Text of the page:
Braintree resident Shirly Hook is working on an essay collection about her Abenaki heritage and her childhood in Chelsea, Vermont
When I was growing up, in the fifties and sixties, the roads were mostly raked by hand. The men would start early in the morning, before it got too hot, and start tending to the road, raking and doing whatever else had to be done. My grandfather was one of the workers. He usually was dressed in bib overalls, a T-shirt, and some sort of head covering. Actually, all the men seemed to have the same style of dressing. He was very short and thin, with whiskers on his lined face. He reminded me of Willie Nelson. He smoked Camels and chewed Red Man tobacco, just like all the rest of the crew.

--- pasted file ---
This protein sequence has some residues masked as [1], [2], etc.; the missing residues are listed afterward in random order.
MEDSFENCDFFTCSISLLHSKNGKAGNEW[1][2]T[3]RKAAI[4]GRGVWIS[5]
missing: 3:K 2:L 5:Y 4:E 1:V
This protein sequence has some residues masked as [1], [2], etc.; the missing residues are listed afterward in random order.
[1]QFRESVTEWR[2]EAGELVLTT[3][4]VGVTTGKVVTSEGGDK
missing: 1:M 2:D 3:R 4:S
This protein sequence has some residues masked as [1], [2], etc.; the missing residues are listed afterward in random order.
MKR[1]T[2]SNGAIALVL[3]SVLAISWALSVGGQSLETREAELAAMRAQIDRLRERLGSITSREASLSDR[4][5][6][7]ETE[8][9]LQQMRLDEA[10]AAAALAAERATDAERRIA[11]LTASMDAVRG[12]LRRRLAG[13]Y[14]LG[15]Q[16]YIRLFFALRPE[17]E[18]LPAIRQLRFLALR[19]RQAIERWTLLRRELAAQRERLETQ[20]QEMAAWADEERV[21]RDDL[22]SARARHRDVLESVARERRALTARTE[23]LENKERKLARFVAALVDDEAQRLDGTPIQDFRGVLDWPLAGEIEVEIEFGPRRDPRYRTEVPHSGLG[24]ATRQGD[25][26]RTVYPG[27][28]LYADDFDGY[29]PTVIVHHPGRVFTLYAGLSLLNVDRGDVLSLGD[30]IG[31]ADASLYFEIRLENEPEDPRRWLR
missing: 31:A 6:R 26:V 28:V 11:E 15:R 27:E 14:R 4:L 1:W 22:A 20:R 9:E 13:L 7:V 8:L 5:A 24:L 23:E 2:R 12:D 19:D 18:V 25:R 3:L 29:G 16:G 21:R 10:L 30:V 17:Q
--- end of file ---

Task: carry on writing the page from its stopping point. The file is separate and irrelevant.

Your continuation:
When the crew was working on our dirt road, we really
enjoyed them. They seemed to plan it that they would be in front of my parents
about lunchtime. My parents let us join them for lunch. They usually had
something extra for us, such as an apple, orange, cookies, or a sugar cube.
Grandfather would have sugar cubes, because he was a diabetic.
We would sit on the side of the road and think we were one of the crew. They would treat us that way. They would carry on a conversation about anything.
After lunch was over, they would continue up the road. We watched them until they were out of sight. With one last wave, we would return to our chores or playing.
The Korongo Reader publishes stories by and about the people of central Vermont. We will be hosting another series of free writing workshops at Kimball Library in Randolph this fall. Subscribe to this blog for updates.